Five Fingers for Marseilles, a western that tells the story of a group of young men (the ‘Five Fingers’) who stand up to brutal police oppression in Marseilles, a town in the rugged badlands of the Eastern Cape, opens at cinemas nationwide on 6 April. The film has already lit up the global festival circuit and has earned excellent reviews.
It tells the story of Tau, who kills two policemen, and is sentenced to 20 years in prison. When he gets out, the embittered ‘Lion of Marseilles’ discovers his comrades are now in prominent positions in the town. But there’s also a vicious new threat afoot, and so Tau must reform the Five Fingers and take on old allies and new enemies.
TIFF world premiere
The film made its world premiere at the 2017 Toronto International Film Festival and went on to screen at Fantastic Fest, BFI London Film Festival, and the Palm Springs International Film Festival. Since then, it has been receiving rave reviews.
After it screened at Fantastic Fest in Austin, Texas, in late September, a festival review spoke of the world of the film as “a gorgeous, complex world,” calling ‘Five Fingers for Marseilles’ one of the most striking debuts of recent years and naming it part of “a wave that will completely redefine the international perception of what African cinema can be.”
‘Five Fingers for Marseilles’ is the feature directorial debut of Michael Matthews, and the feature screenwriting debut of Sean Drummond. The film is produced by Asger Hussain and Yaron Schwartzman of Game 7 Films and Sean Drummond/Michael Matthews of Be Phat Motel Film Company. Dylan Voogt of Stage 5 Films is co-producer, and Paulo Areal and Dumi Gumbi serve as executive producers.
“I’ve long loved the idea of bringing the western into a South African space, but not in a way that risked ‘gimmick’ or stuck to the routine or the expected,” says Drummond. “In the world of Five Fingers for Marseilles, I found a story I was burning to tell, a chance to explore a seldom seen part of the country, to capture a vivid way of life, explore little known histories and a chance to write complex, compelling characters, with depth and weight, for the best actors in the country, and a film that would create heroes, anti-heroes and villains that might even become iconic.”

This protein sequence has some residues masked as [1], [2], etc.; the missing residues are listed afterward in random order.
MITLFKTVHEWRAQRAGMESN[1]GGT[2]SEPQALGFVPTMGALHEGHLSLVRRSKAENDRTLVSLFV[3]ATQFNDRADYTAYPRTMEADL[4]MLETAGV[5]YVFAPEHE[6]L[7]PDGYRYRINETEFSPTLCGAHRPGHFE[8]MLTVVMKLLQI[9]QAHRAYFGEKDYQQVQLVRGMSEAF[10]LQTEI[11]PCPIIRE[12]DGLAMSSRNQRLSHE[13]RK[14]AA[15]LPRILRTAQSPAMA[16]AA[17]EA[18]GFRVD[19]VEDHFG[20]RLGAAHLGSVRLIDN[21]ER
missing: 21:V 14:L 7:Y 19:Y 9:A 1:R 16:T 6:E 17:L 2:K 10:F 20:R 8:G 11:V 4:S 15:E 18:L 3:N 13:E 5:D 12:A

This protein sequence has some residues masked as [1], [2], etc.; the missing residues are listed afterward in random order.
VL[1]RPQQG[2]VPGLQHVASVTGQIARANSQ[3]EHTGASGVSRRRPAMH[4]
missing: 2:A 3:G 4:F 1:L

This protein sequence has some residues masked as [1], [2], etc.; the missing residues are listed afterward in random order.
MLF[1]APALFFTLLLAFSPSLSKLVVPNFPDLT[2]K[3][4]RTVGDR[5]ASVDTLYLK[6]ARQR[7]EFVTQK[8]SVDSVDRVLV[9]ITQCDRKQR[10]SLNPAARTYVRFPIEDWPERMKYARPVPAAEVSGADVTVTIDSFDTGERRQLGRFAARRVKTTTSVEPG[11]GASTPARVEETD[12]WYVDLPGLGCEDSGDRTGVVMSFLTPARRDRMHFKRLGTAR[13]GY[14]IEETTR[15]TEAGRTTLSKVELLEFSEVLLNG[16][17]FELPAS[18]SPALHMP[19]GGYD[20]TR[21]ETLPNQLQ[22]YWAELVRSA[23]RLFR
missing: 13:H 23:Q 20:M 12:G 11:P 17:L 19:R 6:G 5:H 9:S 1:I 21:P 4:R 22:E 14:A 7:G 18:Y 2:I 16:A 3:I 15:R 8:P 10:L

Casting began five years before production, with multiple generations of South African talent joining the project, from veteran stars Jerry Mofokeng, Kenneth Nkosi, Hamilton Dhlamini and Mduduzi Mabaso to relative newcomers Lizwi Vilakazi and Warren Masemola. Vuyo Dabula, star of television’s ‘Generations’, steps into a career-defining lead role, carrying the film with flair, opposite Zethu Dlomo, fresh from her starring role in US drama series Black Sails. Dean Fourie, Kenneth Fok, Brendon Daniels, Anthony Oseyemi, Garth Breytenbach, Tseko Monaheng, and Mosili Makuta round out a stellar supporting cast.
A Sesotho cowboy tale
Written in English, the film was always intended to play in a local language, and Basotho screenwriter Mamokuena Makhema came on board as a translator and cultural advisor, consulting on language, culture and nuance, and ensuring the dialogue in Sesotho captured the poetry and depth of the original script.
Actors were given the freedom to look at their own lines and translations, too, and the film was written with the intention of allowing silence, allowing for removing dialogue and letting scenes play with emotional beats as per the script, but not necessarily the words themselves.
The film will have its African premiere at Rapid Lion, the upcoming South African International Film Festival, and it will open at cinemas nationwide on 6 April. ‘Five Fingers for Marseilles’ is distributed in South Africa by Indigenous Film Distribution.